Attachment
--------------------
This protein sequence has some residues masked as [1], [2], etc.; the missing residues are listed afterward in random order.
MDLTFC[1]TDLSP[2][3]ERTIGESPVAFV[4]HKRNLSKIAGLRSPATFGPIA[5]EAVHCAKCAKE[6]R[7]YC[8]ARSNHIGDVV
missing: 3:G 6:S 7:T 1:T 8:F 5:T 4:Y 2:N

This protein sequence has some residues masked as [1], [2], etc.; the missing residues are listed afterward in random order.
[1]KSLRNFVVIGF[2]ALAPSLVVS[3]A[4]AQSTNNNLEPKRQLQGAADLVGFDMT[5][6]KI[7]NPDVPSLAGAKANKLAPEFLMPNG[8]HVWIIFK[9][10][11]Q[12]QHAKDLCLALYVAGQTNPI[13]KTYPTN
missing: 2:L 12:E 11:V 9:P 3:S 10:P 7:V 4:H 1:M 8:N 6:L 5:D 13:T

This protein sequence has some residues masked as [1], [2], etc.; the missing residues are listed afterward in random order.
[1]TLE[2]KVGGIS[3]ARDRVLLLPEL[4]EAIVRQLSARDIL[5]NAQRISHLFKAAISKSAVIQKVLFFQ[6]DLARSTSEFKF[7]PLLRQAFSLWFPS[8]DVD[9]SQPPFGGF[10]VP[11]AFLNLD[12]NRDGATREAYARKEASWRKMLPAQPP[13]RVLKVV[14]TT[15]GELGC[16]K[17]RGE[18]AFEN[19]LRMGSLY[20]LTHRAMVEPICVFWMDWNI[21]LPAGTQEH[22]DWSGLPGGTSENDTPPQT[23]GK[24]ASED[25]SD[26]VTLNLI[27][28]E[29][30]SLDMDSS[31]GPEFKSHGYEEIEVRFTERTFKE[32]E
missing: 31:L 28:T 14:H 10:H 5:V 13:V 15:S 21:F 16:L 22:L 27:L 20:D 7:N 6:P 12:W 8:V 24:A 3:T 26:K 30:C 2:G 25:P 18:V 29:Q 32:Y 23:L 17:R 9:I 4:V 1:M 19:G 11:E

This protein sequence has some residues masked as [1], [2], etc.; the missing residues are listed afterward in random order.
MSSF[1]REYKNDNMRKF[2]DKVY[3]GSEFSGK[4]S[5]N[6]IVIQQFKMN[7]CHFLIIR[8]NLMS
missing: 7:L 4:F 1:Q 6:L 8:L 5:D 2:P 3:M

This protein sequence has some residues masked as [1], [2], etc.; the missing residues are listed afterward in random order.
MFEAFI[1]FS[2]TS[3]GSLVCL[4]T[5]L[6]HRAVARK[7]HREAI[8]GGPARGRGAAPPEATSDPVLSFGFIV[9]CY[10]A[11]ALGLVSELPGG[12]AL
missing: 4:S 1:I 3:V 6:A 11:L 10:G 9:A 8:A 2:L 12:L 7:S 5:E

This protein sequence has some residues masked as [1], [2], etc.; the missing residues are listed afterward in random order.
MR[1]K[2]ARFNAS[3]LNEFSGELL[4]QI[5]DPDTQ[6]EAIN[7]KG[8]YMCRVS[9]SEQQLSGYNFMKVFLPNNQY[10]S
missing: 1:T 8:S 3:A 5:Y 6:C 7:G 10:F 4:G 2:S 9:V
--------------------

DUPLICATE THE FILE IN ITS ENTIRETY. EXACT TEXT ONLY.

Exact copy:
This protein sequence has some residues masked as [1], [2], etc.; the missing residues are listed afterward in random order.
MDLTFC[1]TDLSP[2][3]ERTIGESPVAFV[4]HKRNLSKIAGLRSPATFGPIA[5]EAVHCAKCAKE[6]R[7]YC[8]ARSNHIGDVV
missing: 3:G 6:S 7:T 1:T 8:F 5:T 4:Y 2:N

This protein sequence has some residues masked as [1], [2], etc.; the missing residues are listed afterward in random order.
[1]KSLRNFVVIGF[2]ALAPSLVVS[3]A[4]AQSTNNNLEPKRQLQGAADLVGFDMT[5][6]KI[7]NPDVPSLAGAKANKLAPEFLMPNG[8]HVWIIFK[9][10][11]Q[12]QHAKDLCLALYVAGQTNPI[13]KTYPTN
missing: 2:L 12:E 11:V 9:P 3:S 10:P 7:V 4:H 1:M 8:N 6:L 5:D 13:T

This protein sequence has some residues masked as [1], [2], etc.; the missing residues are listed afterward in random order.
[1]TLE[2]KVGGIS[3]ARDRVLLLPEL[4]EAIVRQLSARDIL[5]NAQRISHLFKAAISKSAVIQKVLFFQ[6]DLARSTSEFKF[7]PLLRQAFSLWFPS[8]DVD[9]SQPPFGGF[10]VP[11]AFLNLD[12]NRDGATREAYARKEASWRKMLPAQPP[13]RVLKVV[14]TT[15]GELGC[16]K[17]RGE[18]AFEN[19]LRMGSLY[20]LTHRAMVEPICVFWMDWNI[21]LPAGTQEH[22]DWSGLPGGTSENDTPPQT[23]GK[24]ASED[25]SD[26]VTLNLI[27][28]E[29][30]SLDMDSS[31]GPEFKSHGYEEIEVRFTERTFKE[32]E
missing: 31:L 28:T 14:H 10:H 5:V 13:V 15:S 21:F 16:L 22:L 27:L 20:D 7:N 6:P 12:W 8:V 24:A 3:T 26:K 30:C 2:G 25:P 18:V 29:Q 32:Y 23:L 17:R 9:I 4:V 1:M 19:G 11:E

This protein sequence has some residues masked as [1], [2], etc.; the missing residues are listed afterward in random order.
MSSF[1]REYKNDNMRKF[2]DKVY[3]GSEFSGK[4]S[5]N[6]IVIQQFKMN[7]CHFLIIR[8]NLMS
missing: 7:L 4:F 1:Q 6:L 8:L 5:D 2:P 3:M

This protein sequence has some residues masked as [1], [2], etc.; the missing residues are listed afterward in random order.
MFEAFI[1]FS[2]TS[3]GSLVCL[4]T[5]L[6]HRAVARK[7]HREAI[8]GGPARGRGAAPPEATSDPVLSFGFIV[9]CY[10]A[11]ALGLVSELPGG[12]AL
missing: 4:S 1:I 3:V 6:A 11:L 10:G 9:A 8:A 2:L 12:L 7:S 5:E

This protein sequence has some residues masked as [1], [2], etc.; the missing residues are listed afterward in random order.
MR[1]K[2]ARFNAS[3]LNEFSGELL[4]QI[5]DPDTQ[6]EAIN[7]KG[8]YMCRVS[9]SEQQLSGYNFMKVFLPNNQY[10]S
missing: 1:T 8:S 3:A 5:Y 6:C 7:G 10:F 4:G 2:S 9:V